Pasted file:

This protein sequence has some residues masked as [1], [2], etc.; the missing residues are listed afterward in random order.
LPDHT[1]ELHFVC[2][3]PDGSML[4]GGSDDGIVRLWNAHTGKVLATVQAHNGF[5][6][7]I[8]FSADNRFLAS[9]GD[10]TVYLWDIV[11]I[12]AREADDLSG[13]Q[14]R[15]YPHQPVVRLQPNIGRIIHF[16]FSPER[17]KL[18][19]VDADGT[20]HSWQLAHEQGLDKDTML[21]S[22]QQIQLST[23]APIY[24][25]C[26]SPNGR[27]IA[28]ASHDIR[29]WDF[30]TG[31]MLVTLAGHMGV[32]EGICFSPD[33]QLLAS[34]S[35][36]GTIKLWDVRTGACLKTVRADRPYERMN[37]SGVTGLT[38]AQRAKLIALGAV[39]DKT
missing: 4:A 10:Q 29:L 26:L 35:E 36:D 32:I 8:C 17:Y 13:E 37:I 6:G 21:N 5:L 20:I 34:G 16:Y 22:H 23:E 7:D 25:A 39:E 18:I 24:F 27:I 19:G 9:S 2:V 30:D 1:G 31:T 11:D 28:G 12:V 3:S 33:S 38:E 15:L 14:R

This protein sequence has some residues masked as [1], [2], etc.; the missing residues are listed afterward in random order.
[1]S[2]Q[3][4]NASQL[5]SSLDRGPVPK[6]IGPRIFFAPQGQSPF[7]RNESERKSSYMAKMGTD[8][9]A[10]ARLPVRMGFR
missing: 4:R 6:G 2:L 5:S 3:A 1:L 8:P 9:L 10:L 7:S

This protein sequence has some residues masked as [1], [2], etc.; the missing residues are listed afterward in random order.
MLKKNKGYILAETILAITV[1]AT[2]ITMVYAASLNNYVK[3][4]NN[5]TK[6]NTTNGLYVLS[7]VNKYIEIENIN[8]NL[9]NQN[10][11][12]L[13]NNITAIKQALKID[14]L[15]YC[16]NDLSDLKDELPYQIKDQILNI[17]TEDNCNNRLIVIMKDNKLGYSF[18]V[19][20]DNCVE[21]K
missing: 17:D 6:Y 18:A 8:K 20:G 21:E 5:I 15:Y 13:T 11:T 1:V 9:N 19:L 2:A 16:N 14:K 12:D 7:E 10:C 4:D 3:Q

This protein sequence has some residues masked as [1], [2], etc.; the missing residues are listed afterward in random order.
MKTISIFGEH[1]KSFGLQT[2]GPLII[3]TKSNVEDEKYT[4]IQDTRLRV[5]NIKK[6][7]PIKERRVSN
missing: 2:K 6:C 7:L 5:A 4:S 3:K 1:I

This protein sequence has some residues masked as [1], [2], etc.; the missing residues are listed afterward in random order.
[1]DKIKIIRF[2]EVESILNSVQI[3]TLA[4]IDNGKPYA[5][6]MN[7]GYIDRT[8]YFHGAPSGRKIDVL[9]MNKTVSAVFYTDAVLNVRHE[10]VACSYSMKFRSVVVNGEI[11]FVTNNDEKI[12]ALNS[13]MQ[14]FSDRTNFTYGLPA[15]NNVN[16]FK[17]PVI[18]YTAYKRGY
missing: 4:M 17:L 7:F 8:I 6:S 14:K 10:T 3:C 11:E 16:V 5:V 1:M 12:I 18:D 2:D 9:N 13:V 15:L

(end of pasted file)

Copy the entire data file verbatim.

This protein sequence has some residues masked as [1], [2], etc.; the missing residues are listed afterward in random order.
LPDHT[1]ELHFVC[2][3]PDGSML[4]GGSDDGIVRLWNAHTGKVLATVQAHNGF[5][6][7]I[8]FSADNRFLAS[9]GD[10]TVYLWDIV[11]I[12]AREADDLSG[13]Q[14]R[15]YPHQPVVRLQPNIGRIIHF[16]FSPER[17]KL[18][19]VDADGT[20]HSWQLAHEQGLDKDTML[21]S[22]QQIQLST[23]APIY[24][25]C[26]SPNGR[27]IA[28]ASHDIR[29]WDF[30]TG[31]MLVTLAGHMGV[32]EGICFSPD[33]QLLAS[34]S[35][36]GTIKLWDVRTGACLKTVRADRPYERMN[37]SGVTGLT[38]AQRAKLIALGAV[39]DKT
missing: 4:A 10:Q 29:L 26:L 35:E 36:D 32:I 8:C 17:Y 13:E 37:I 6:G 21:N 5:L 20:I 34:G 16:Y 22:H 23:E 7:D 25:A 39:E 18:I 24:F 27:I 19:G 9:S 2:V 30:D 1:G 31:T 11:D 28:G 12:V 3:S 33:S 38:E 15:L 14:R

This protein sequence has some residues masked as [1], [2], etc.; the missing residues are listed afterward in random order.
[1]S[2]Q[3][4]NASQL[5]SSLDRGPVPK[6]IGPRIFFAPQGQSPF[7]RNESERKSSYMAKMGTD[8][9]A[10]ARLPVRMGFR
missing: 4:R 6:G 2:L 5:S 3:A 1:L 8:P 9:L 10:L 7:S

This protein sequence has some residues masked as [1], [2], etc.; the missing residues are listed afterward in random order.
MLKKNKGYILAETILAITV[1]AT[2]ITMVYAASLNNYVK[3][4]NN[5]TK[6]NTTNGLYVLS[7]VNKYIEIENIN[8]NL[9]NQN[10][11][12]L[13]NNITAIKQALKID[14]L[15]YC[16]NDLSDLKDELPYQIKDQILNI[17]TEDNCNNRLIVIMKDNKLGYSF[18]V[19][20]DNCVE[21]K
missing: 17:D 6:Y 18:A 8:K 20:G 21:E 5:I 15:Y 13:T 11:T 1:V 9:N 19:L 2:A 16:N 14:K 12:D 7:E 10:C 4:D 3:Q

This protein sequence has some residues masked as [1], [2], etc.; the missing residues are listed afterward in random order.
MKTISIFGEH[1]KSFGLQT[2]GPLII[3]TKSNVEDEKYT[4]IQDTRLRV[5]NIKK[6][7]PIKERRVSN
missing: 2:K 6:C 7:L 5:A 4:S 3:K 1:I

This protein sequence has some residues masked as [1], [2], etc.; the missing residues are listed afterward in random order.
[1]DKIKIIRF[2]EVESILNSVQI[3]TLA[4]IDNGKPYA[5][6]MN[7]GYIDRT[8]YFHGAPSGRKIDVL[9]MNKTVSAVFYTDAVLNVRHE[10]VACSYSMKFRSVVVNGEI[11]FVTNNDEKI[12]ALNS[13]MQ[14]FSDRTNFTYGLPA[15]NNVN[16]FK[17]PVI[18]YTAYKRGY
missing: 4:M 17:L 7:F 8:I 6:S 14:K 10:T 3:C 11:E 16:V 5:V 1:M 12:I 18:D 2:D 9:N 13:V 15:L